• Review and Estimation of the Hydraulic Conductivity of the Overburden Above Longwall Panels. Experience from Australia - Winton Gale

    The aim of this paper is to summarise the results and conclusions of Australian Coal Association Research Project (ACARP) Report C13013 which relate to water inflows into a mine which occur through the overburden above and adjacent to longwall panels. The study assessed available data of inflows into underground coal mines and utilised computer simulation of water flow through fracture networks.

    The study concluded that flow into mines is typically via an interconnected network of pre existing and mining induced fractures. The height above the coal seam that mining induced fractures extend is typically related to the width of the panel. However the potential for those fractures to form a connected network which can facilitate flow, is related to the amount of subsidence and the depth of mining. The study compares model simulations with measured data and provides guidelines to estimate the average hydraulic conductivity of the overburden above extracted longwall panels in Australia. Review-and-Estimation-of-the-Hydraulic-Conductivity-of-the-Overburden-Above-Longwall-Panels.-Experience-from-Australia-W.Gale.pdf952 KB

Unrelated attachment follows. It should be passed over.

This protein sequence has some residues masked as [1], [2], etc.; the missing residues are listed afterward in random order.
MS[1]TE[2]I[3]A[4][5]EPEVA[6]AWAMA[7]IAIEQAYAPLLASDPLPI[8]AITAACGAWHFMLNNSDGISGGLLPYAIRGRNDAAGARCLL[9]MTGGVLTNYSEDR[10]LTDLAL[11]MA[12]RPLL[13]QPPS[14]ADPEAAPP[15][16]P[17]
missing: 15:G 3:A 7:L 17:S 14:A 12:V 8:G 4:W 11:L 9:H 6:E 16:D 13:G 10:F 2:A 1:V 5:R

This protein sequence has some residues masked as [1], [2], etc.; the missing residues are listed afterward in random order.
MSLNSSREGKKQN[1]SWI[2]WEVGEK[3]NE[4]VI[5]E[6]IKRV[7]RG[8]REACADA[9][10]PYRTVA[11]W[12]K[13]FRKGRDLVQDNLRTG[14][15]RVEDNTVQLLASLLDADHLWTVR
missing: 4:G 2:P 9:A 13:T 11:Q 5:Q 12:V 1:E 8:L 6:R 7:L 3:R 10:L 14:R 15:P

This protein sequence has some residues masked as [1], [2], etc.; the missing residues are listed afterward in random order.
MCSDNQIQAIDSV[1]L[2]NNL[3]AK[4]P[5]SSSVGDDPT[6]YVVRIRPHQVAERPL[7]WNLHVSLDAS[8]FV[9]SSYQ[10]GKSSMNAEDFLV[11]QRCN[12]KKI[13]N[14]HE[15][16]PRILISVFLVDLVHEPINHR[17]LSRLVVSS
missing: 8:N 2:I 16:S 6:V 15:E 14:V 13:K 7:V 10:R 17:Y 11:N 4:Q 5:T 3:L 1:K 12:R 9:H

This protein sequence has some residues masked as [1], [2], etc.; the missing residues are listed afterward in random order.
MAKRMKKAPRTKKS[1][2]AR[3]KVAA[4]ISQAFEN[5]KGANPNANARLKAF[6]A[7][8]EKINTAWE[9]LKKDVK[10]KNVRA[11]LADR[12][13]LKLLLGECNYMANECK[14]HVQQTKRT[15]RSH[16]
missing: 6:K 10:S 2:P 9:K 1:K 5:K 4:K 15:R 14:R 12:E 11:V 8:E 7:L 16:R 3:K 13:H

• The Application of Field and Computer Methods for Pillar Design in Weak Ground - Winton Gale

    This paper describes the use of strain gauge based borehole instruments to monitor stress changes associated with the creation and extension of hydraulic fractures in massive rock strata at Northparkes Mine in Australia and Salvador Mine in Chile.

    This work was conducted as part of the International Caving Study ICSII. These instruments proved very sensitive to the stress changes induced by the hydraulic fractures close to the fracture plane. Analysis of the stress changes observed allowed the fracture orientation and non-symmetric fracture growth to be constrained sufficiently that a clearer insight into fracture behaviour could be obtained at both sites, particularly when combined with other observations. Recognition of the elastic stress reorientation about an opening mode hydraulic fracture has proved to be an important element in the interpretation of stress change monitoring data.